Putting the company at ease, I scan for a moment and see the First Sergeant poke his head up, shoot me a shit-eating grin, and nod “yes.”
I had heard many a safety brief in my time, and in that moment decided that if I had to give one under those circumstances, I was going to own it and make it MY safety brief. What follows is not word-for-word, but is pretty close:
“Alrightlistenupdevildogs when we get to PATTAYA, youmayruninto some ‘Ladies of the Evening‘. You’ve been outrunningaround TRAINING in this former GARBAGE DUMP, and you are probably DISGUSTING. You’regoingtowantto take a nice cold SHOWER before you go out in TOWN. If the showers are DOWN, you’regonnawanttogetan MRE SPOON and scrape all that nasty gray CROTCH ROT off your grundle. That’s your TAINT ifyoudidn’tknow. If you drink, don’t drive. If you drive, don’t drink. Thatdoesn’treallymatter since you can do NEITHER here, butIhavetosayitanywaysdevildogsoorah? Gentlemen, this is THAILAND, you’regonnawantto wrap it up. LADIES, I don’t think you’ll wanttohookupwith one of these little guys, but if YOU DO, wrapitupoorah? Goodtogo!”
This went on for several minutes until I had had enough and ended it with, “okay that’s it, I’m out,” fully expecting a SNCO to appear and give me the signal to hand the reins of power back. Instead, I was told by random Marines to imitate others. The problem with this was that only one other person in the company had a personality that I thought was worth imitating, and he was a very large Sergeant whom spoke as if he watched Scarface about 1,000 too many times, so I declined. Of course, declining did not keep them from insisting, loudly, that it would behoove me to do it.
I have an intense hatred for that phrase; it would behoove you. The intense heat, 9999% humidity, and my anxiety combined their powers, forcing me to say fuck it, whatever. I looked over at Olsen and asked, “Gunny Fern?” I have yet to see a bigger smile.
Gunny Fern was our boss on Okinawa. He had a very heavy Tagalog accent because he was Filipino. A very heavy accent. Gunny Fern was the boss and he made sure you fucking knew it at all times, mostly by Devil Dogging whilst Knife Handing.
Someone asked who Gunny Fern was, so I explained, “What da puck Debil Dog? You don’t know Gunny? What, you ASVAB waiver, huh Debil? Dat’s the prolam with you Marines; all queshin no asser! Fix your chit Debil Dog or I haver ass! Da puck you laff at, Debil? Gunny funny? Fix yaself Debil nuts!”
Officers and SNCO’s appeared to be amused by this as all I saw were teeth behind formation. It was right about then that I realized there were people laughing behind me as well. I turned far enough around to see every other company staring at us as if we had all lost our goddamned minds. Their peanut galleries peeked around their formations giggling like children. Finally, the Company Gunny gave me nod which I interpreted as “put them at attention and stand by” so I did just that. We did the here-now-you’re-in-charge shuffle and I took my place back in the Non-NCO section of the formation, sweating profusely and ready to be done with this shit already.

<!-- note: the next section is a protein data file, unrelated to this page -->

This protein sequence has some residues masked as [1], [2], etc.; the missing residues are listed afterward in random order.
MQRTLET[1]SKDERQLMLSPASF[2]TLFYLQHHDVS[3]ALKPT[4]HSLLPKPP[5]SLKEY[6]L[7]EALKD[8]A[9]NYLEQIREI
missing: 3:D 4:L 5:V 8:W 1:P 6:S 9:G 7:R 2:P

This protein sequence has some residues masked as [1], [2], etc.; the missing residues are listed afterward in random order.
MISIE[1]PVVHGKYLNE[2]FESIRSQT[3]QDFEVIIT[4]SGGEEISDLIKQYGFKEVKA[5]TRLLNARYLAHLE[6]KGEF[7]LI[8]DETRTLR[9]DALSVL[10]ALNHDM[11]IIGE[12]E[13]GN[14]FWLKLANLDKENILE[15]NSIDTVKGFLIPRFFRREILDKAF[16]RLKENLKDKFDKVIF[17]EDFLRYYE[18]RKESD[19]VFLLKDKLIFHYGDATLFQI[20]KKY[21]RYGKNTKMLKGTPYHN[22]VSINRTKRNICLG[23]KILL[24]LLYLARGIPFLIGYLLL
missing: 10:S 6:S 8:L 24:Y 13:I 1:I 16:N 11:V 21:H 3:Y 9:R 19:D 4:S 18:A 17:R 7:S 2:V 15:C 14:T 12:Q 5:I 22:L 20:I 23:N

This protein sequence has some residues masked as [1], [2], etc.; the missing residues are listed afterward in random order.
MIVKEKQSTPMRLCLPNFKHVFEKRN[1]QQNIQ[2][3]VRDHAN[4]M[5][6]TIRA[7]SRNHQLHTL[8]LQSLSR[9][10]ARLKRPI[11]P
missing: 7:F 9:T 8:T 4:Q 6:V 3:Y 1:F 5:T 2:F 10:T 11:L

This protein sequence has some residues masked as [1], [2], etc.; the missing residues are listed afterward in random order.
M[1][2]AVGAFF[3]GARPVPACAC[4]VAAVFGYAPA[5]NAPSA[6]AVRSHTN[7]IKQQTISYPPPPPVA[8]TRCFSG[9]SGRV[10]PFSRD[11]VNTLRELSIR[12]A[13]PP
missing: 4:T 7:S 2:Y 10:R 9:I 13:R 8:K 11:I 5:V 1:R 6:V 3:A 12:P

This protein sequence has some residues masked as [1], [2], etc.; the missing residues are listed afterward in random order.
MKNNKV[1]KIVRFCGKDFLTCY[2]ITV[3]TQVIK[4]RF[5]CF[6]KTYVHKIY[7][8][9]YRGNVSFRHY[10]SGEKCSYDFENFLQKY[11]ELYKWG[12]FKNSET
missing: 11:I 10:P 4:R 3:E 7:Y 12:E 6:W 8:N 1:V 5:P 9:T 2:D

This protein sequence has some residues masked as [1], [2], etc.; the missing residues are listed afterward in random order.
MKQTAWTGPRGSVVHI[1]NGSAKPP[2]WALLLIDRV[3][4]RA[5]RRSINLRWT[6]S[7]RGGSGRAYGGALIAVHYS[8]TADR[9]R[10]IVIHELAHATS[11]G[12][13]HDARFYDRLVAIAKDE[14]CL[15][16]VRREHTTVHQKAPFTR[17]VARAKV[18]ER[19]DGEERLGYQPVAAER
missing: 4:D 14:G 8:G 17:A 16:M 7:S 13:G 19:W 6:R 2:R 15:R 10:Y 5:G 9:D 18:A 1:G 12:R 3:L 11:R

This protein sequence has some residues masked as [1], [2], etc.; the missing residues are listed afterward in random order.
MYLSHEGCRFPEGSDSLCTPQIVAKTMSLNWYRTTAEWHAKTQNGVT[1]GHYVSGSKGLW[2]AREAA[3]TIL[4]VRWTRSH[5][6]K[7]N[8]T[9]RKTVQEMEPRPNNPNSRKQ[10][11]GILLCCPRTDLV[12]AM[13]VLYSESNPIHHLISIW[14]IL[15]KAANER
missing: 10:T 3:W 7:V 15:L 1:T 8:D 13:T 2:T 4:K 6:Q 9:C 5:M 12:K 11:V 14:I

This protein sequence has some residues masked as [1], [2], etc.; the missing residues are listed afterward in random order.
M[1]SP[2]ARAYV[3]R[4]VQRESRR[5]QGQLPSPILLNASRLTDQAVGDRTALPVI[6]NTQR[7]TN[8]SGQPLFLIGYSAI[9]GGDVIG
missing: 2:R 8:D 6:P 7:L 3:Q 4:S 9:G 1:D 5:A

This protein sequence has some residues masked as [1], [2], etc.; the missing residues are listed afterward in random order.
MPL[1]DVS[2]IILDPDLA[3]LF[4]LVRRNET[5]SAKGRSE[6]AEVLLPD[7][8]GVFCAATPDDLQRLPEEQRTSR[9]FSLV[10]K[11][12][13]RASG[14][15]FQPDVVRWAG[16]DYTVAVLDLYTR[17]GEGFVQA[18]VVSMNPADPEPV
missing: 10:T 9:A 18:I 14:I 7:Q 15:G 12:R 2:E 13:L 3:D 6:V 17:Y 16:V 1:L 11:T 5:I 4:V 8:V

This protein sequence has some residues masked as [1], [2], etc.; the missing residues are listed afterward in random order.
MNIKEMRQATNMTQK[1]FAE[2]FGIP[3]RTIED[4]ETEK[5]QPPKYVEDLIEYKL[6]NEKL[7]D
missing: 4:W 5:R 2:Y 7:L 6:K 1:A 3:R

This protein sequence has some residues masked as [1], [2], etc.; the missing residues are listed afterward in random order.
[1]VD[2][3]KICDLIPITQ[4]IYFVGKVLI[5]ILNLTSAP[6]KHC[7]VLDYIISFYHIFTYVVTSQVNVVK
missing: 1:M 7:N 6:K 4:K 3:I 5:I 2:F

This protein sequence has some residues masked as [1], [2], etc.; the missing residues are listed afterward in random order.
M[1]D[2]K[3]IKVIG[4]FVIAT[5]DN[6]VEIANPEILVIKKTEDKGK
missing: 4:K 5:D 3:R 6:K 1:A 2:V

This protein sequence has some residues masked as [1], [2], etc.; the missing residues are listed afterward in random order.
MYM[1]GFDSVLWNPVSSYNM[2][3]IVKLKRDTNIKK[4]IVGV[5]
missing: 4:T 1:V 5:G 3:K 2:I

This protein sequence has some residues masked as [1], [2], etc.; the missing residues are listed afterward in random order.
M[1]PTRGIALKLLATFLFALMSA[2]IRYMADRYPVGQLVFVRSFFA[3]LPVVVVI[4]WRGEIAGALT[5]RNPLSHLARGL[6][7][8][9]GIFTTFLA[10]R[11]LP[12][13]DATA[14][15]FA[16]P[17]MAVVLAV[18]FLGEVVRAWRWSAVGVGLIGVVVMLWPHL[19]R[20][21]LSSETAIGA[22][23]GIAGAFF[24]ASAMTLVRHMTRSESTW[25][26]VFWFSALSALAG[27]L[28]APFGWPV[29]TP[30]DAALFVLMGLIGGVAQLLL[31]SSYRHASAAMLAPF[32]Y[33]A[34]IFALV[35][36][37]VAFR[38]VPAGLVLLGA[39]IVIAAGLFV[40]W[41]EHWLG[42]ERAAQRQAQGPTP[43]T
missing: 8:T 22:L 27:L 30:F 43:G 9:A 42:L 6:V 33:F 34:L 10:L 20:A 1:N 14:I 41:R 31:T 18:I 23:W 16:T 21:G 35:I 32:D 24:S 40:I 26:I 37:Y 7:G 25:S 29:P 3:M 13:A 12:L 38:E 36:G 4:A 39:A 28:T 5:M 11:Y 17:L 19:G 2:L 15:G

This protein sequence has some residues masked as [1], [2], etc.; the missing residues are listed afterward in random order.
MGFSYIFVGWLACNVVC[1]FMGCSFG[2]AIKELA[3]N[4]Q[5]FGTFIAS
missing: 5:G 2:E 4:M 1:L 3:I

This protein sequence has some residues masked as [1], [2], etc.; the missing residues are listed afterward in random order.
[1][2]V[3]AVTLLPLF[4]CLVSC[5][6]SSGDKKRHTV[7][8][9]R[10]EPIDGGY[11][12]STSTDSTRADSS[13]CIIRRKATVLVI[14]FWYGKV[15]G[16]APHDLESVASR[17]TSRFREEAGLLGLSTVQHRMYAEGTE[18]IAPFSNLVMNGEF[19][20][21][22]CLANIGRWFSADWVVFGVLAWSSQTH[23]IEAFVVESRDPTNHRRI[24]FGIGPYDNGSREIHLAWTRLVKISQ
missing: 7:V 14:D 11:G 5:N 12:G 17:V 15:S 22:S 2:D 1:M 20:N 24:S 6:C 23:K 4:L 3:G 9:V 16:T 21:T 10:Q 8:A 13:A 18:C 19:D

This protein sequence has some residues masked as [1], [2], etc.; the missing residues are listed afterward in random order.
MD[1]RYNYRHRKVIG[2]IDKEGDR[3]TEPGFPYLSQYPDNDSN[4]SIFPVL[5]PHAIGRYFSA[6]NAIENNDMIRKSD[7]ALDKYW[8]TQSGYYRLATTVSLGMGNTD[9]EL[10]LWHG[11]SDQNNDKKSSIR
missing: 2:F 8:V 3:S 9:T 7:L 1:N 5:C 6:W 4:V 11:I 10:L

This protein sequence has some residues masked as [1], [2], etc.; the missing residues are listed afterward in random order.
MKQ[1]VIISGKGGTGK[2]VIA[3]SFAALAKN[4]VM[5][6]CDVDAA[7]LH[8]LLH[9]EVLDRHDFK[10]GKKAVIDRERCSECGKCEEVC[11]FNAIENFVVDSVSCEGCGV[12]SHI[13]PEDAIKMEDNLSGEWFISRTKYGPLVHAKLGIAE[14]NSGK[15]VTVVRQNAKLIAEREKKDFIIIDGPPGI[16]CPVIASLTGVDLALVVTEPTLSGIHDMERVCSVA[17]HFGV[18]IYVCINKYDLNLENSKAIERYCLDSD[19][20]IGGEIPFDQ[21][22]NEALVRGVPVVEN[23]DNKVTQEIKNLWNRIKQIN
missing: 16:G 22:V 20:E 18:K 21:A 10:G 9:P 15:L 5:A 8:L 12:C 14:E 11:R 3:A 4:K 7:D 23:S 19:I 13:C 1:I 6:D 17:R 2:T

After the ceremony we were all walking back when the CO, Capt Tears, jogged up and pulled me aside between two of the maintenance tents. He told me that they all seemed to think my impression of the First Sergeant was “pretty good” and that they were wondering if I could imitate anyone else. I tried to explain to him that I couldn’t imitate just anyone in general, they had to have a personality quirk, speech pattern, voice, or vocabulary that stuck out significantly in my mind. He understood that, but still wanted me to do an impression of him. I had several problems with that.
First off, I cannot stand people who insist upon an impromptu performance. Especially when the insisting is the result of vanity. When you go to an art gallery and see a collection of beautiful nudes, you don’t insist on the artist sketching your naked body on the spot do you? No, it would be quite rude.
Second, it is almost never a good idea to imitate someone directly to their face. All jokes aside, some people get extremely upset when they hear another person openly mock them within punching distance. Maybe they stutter a little, maybe it’s a slight lisp, it could even be a word like “Strategery” “Dumbassity” or a misunderstood word (I met a Sgt Maj that used the word “magnanimous” wrong…and constantly.) My point being, folks don’t like being called out on their flaws.
Third, I had only heard him speak maybe a handful of times, and that was including when he pulled me aside just then. He addressed the troops a few times, but only once was I around when it happened, and that instance happened to be when he started crying -literally- about how proud he was of all of us (thus, Captain Tears).
Lastly, he didn’t have any significant vocal or personality traits that struck me as anything but fully professional at all times. He was one of those guys that seemed to disappear in a crowd, an everyman type. He didn’t throw bass in his words, mince about like a hippie picking flowers, swear like a madman, or act like a weirdo of any kind, and that made him extremely difficult to imitate.
Sure, I could have pushed out a few tears and told him how proud I was of him, but that probably would have seemed insulting, and would have looked very awkward to everyone walking by; seeing a Lcpl crying and telling an officer how proud of him he was, all while at parade rest.
Damn, I totally should have done that.
He did eventually give up and began talking to me about something or another. I don’t remember now, so it must have been unimportant. Probably something like “that’s funny and all but watch it, Blue Falcons are everywhere” but, you know, in Officerese or whatever professional language they speak.
The First Sergeant never did strangle me to death like I imagined he would. He did get me back, though. I was waiting in line for the post Cobra Gold Let’s-go-ahead-and-make-sure-you-know-we-don’t-trust-your-ass piss test and he walked up behind, leaned in close, and asked, “heythereMarinehowwas PATTAYA?” then walked off laughing hysterically as I jumped and came dangerously close to filling my trousers with my test answers.